In the late 1700's Charles Messier published a list of objects
in the sky that were definitely not stars or comets. Using a weak 4-inch refracting telescope, his goal was to note permanent, cloudy objects that were not visible from northern latitudes in order to assist people in finding comets, the mysterious cloudy entities that flew across the sky and changed position from one night to the next. The 110 entities he found ended up being the nearest and brightest of five categories of objects that we today call 'Deep Sky Objects
' - diffuse nebulae, planetary nebulae, open clusters, globular clusters, and galaxies - that were visible from the Northern Hemisphere. His designations are still used for what became a very famous list of objects, and amateur astronomers sometimes hold "Messier Marathons" where they try to spot all of these relatively easy-to-see objects in one night. This is what we're calling on when we refer to one of the brightest shapes in the sky as "M31 - Andromeda", and these tend to be the easiest visually interesting things to image outside our solar system.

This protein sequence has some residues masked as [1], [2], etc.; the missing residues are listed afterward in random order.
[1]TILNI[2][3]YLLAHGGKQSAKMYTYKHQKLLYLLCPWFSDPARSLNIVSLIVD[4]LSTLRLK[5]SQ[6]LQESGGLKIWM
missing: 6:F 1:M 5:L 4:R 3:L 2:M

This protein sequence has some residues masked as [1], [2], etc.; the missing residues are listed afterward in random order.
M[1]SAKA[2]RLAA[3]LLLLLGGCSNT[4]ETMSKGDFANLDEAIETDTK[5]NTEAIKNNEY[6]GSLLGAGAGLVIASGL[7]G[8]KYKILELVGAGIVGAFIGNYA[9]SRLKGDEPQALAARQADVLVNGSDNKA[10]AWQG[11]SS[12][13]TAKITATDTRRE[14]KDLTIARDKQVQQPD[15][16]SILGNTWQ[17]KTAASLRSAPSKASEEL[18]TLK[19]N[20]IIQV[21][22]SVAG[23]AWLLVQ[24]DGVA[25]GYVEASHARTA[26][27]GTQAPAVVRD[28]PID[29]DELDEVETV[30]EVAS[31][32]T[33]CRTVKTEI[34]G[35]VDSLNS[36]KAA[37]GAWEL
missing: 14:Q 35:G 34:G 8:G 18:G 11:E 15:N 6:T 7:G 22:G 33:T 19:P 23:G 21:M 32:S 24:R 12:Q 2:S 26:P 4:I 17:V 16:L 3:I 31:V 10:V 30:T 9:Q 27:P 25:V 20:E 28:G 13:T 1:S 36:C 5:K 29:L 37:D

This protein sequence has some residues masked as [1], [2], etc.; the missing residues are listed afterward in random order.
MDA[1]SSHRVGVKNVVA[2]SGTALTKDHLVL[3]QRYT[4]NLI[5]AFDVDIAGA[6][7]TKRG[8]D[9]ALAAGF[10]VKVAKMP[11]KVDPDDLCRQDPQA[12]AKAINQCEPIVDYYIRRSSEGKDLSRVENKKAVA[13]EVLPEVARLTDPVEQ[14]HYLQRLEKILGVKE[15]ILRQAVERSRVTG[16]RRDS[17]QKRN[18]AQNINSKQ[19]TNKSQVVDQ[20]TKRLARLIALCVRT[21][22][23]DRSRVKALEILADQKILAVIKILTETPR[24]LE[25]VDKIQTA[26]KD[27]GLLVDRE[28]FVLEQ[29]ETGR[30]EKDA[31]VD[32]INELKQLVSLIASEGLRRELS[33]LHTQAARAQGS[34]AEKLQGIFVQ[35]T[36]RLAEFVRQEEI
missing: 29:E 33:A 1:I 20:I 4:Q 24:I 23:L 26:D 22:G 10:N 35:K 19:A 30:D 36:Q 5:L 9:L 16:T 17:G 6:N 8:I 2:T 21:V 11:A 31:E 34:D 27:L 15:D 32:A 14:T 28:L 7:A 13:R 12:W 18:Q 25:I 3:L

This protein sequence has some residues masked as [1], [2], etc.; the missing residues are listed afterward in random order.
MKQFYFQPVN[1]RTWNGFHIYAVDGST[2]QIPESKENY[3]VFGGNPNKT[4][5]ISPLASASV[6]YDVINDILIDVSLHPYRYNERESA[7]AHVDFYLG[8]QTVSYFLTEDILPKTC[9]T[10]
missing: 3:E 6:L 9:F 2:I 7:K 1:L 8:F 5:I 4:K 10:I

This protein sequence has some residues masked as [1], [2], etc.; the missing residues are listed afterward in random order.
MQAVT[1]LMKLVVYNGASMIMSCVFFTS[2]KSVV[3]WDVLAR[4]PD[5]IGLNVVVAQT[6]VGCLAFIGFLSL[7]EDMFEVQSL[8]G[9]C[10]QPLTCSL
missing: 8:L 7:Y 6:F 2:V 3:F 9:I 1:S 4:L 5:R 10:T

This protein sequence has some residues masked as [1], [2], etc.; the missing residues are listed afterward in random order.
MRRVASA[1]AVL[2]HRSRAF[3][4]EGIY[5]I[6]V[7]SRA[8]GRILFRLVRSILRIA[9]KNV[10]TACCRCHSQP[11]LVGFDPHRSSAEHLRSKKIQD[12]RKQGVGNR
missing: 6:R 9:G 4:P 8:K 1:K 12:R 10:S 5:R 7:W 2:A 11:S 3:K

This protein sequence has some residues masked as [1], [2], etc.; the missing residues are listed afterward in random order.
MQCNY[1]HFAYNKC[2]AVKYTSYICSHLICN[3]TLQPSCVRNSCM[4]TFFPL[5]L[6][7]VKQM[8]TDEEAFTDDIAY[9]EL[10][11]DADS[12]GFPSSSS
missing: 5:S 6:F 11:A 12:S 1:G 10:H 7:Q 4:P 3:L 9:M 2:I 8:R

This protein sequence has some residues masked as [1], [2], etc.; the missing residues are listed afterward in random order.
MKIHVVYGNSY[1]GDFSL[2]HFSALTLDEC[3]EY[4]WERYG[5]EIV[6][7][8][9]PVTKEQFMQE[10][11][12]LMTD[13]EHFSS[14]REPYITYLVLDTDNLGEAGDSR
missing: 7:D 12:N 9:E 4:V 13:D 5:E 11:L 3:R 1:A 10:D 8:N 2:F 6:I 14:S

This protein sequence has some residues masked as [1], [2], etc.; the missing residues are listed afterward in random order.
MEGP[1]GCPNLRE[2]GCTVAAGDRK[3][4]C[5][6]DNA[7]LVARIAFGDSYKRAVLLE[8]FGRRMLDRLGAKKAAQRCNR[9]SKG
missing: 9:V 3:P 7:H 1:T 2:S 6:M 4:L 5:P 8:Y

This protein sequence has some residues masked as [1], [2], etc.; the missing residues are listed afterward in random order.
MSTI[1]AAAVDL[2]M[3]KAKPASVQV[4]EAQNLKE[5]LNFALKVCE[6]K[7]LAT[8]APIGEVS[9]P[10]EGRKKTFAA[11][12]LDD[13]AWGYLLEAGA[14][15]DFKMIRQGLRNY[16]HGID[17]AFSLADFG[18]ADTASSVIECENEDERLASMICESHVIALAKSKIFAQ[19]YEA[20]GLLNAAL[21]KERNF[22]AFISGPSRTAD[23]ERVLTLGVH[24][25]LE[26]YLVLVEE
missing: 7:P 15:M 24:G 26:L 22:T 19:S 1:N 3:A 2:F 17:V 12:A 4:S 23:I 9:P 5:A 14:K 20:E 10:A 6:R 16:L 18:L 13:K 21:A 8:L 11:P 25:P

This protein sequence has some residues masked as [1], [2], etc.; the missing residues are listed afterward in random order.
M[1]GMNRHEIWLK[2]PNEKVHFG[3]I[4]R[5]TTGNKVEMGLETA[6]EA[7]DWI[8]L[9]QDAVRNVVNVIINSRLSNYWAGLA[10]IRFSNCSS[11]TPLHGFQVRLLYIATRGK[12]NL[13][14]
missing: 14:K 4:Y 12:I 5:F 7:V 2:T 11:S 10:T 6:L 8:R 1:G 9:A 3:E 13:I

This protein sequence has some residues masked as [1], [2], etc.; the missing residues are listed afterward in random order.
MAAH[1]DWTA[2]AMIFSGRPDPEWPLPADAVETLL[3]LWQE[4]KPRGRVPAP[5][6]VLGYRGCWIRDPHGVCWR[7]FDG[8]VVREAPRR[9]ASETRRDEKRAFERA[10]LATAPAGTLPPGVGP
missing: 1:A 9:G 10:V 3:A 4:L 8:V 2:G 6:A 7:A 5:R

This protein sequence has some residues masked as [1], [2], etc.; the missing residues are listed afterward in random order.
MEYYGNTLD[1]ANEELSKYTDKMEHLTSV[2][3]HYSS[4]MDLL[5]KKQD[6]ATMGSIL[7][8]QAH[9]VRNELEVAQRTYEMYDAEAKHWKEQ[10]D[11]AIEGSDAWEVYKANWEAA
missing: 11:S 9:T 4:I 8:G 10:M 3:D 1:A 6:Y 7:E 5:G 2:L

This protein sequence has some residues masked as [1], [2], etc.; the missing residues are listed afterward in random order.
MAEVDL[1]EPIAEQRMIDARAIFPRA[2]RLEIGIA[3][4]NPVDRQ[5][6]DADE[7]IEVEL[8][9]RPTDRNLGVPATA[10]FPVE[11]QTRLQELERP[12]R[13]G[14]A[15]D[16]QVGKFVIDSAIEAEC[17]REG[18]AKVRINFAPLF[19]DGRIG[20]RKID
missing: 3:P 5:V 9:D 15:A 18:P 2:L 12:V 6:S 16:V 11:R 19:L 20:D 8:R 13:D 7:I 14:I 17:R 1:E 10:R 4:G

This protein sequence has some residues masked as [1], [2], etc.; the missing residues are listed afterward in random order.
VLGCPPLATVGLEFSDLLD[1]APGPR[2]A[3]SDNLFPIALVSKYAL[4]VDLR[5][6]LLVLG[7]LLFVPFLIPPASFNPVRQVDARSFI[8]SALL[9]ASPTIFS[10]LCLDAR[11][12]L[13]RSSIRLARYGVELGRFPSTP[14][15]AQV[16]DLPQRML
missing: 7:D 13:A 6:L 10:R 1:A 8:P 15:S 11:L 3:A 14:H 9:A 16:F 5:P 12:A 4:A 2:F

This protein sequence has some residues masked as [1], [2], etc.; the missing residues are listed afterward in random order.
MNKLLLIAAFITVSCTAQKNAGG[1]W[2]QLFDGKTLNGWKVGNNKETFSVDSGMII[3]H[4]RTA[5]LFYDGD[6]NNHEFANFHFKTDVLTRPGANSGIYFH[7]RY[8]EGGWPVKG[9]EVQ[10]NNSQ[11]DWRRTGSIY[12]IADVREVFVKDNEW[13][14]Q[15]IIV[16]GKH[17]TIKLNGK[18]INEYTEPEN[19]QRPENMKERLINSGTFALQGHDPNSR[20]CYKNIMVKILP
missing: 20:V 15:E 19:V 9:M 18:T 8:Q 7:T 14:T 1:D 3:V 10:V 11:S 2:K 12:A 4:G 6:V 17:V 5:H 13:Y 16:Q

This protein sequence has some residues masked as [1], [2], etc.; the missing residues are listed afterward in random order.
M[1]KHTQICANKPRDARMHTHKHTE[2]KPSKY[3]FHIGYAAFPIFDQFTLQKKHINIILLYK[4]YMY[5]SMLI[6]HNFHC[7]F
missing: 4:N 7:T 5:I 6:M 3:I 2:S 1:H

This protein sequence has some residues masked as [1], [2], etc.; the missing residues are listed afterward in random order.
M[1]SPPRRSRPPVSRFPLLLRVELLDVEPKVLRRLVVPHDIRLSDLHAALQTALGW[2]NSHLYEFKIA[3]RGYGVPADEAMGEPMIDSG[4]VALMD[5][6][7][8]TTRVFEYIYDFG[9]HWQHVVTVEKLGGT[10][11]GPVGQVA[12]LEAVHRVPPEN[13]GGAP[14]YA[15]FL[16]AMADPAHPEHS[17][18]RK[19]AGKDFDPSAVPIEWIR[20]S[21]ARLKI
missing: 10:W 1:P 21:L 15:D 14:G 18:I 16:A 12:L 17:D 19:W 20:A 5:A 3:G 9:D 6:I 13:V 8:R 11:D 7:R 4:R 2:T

Here is a nice poster
of the Messier list in natural color, as well as a more detailed gallery
, courtesy of Alistair Symon